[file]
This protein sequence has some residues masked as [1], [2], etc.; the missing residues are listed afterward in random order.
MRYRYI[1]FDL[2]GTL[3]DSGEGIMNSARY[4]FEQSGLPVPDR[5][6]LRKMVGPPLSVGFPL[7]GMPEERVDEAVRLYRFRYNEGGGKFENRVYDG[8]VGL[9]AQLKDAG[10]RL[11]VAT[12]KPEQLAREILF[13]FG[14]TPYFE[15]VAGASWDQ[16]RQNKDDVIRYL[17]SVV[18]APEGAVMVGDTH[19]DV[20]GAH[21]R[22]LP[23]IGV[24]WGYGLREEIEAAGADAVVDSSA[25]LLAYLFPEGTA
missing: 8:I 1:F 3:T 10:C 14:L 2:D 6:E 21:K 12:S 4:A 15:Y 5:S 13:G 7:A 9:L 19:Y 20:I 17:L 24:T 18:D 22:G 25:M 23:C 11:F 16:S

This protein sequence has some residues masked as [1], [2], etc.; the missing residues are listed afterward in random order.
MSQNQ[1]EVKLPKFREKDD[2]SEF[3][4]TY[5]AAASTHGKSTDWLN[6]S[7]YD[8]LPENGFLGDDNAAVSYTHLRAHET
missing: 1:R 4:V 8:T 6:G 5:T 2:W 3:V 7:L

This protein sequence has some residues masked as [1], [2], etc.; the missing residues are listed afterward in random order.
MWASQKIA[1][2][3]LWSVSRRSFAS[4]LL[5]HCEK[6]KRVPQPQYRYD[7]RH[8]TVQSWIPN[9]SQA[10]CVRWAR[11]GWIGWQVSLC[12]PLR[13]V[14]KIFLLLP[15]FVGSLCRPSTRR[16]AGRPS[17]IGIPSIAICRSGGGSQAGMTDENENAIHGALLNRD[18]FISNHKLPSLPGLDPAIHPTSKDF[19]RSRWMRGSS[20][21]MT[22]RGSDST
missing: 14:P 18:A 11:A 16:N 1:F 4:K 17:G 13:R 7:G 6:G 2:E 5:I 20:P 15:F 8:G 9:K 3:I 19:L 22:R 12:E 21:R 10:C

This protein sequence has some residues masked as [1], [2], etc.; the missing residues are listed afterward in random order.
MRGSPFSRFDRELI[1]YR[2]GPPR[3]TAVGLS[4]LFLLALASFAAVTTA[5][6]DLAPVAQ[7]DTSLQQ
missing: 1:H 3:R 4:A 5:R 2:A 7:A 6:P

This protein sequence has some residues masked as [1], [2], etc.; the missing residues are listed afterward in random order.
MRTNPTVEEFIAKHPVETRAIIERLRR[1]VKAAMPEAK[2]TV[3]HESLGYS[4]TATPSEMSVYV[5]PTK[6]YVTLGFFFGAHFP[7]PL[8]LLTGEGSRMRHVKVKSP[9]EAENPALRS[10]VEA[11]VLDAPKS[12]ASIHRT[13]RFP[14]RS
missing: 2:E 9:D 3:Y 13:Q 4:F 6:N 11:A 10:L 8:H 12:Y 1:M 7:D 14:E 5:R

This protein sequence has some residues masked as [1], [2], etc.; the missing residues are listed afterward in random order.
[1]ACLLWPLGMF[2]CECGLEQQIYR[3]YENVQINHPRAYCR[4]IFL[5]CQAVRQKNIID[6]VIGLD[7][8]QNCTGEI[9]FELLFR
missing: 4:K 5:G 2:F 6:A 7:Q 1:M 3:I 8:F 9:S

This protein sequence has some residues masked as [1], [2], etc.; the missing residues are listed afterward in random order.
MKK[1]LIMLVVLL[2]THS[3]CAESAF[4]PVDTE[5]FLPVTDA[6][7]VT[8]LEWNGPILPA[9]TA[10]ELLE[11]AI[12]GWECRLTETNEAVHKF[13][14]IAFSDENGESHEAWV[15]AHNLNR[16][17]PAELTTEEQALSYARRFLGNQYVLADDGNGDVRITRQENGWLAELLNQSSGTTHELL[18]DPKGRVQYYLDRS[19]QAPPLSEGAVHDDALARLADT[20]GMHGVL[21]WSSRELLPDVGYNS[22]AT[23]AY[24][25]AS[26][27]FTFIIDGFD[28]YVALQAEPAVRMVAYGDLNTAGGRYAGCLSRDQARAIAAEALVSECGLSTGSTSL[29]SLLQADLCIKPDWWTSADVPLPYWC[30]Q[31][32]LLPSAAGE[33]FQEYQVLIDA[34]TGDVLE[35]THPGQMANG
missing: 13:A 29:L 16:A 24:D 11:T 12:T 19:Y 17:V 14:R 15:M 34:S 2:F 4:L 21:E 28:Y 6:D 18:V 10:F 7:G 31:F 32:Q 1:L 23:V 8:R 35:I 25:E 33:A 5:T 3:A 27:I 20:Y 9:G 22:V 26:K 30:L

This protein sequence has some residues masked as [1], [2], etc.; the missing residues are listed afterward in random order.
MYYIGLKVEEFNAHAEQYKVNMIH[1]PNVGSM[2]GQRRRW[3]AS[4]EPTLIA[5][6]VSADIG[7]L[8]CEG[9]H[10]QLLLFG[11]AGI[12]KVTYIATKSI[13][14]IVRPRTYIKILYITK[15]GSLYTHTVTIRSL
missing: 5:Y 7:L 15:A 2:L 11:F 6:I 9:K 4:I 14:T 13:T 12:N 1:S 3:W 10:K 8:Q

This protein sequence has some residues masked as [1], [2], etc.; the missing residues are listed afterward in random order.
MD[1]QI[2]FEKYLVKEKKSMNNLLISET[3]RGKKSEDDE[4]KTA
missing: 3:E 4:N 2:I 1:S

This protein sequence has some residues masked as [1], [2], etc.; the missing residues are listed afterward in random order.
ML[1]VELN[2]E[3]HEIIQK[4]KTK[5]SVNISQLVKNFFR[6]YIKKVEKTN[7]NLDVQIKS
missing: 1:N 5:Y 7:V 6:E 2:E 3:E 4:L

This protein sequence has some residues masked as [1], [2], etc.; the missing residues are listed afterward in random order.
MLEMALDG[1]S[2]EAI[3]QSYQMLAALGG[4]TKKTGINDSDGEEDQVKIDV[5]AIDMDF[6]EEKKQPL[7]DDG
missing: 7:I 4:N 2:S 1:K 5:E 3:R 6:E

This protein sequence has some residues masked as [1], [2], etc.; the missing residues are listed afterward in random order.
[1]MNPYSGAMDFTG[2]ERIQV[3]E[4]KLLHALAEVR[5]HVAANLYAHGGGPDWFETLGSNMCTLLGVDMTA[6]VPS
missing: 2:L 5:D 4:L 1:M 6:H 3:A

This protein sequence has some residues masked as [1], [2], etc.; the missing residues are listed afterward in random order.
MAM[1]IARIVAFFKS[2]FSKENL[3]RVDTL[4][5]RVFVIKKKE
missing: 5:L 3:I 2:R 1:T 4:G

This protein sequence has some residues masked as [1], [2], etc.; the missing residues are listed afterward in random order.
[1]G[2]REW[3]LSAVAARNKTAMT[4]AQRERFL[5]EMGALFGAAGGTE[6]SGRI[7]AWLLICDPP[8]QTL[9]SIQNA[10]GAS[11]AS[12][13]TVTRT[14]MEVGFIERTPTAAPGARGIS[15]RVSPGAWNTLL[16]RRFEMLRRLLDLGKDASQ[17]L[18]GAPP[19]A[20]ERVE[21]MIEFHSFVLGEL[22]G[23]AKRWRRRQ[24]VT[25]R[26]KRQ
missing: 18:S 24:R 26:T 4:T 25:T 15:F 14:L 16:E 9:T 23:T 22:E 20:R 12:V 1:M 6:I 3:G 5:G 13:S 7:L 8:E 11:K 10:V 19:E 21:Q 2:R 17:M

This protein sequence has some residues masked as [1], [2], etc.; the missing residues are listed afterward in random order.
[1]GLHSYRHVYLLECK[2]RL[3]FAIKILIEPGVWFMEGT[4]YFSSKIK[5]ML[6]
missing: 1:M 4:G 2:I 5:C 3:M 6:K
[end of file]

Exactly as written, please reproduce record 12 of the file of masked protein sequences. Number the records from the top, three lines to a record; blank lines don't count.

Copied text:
This protein sequence has some residues masked as [1], [2], etc.; the missing residues are listed afterward in random order.
[1]MNPYSGAMDFTG[2]ERIQV[3]E[4]KLLHALAEVR[5]HVAANLYAHGGGPDWFETLGSNMCTLLGVDMTA[6]VPS
missing: 2:L 5:D 4:L 1:M 6:H 3:A